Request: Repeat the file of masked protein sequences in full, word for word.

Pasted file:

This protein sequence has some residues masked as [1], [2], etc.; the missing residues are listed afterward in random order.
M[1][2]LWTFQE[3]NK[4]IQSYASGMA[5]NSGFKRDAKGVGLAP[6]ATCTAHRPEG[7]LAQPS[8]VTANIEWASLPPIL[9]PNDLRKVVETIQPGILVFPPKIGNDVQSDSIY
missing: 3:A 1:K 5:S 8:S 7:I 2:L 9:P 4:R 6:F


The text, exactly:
This protein sequence has some residues masked as [1], [2], etc.; the missing residues are listed afterward in random order.
M[1][2]LWTFQE[3]NK[4]IQSYASGMA[5]NSGFKRDAKGVGLAP[6]ATCTAHRPEG[7]LAQPS[8]VTANIEWASLPPIL[9]PNDLRKVVETIQPGILVFPPKIGNDVQSDSIY
missing: 3:A 1:K 5:S 8:S 7:I 2:L 9:P 4:R 6:F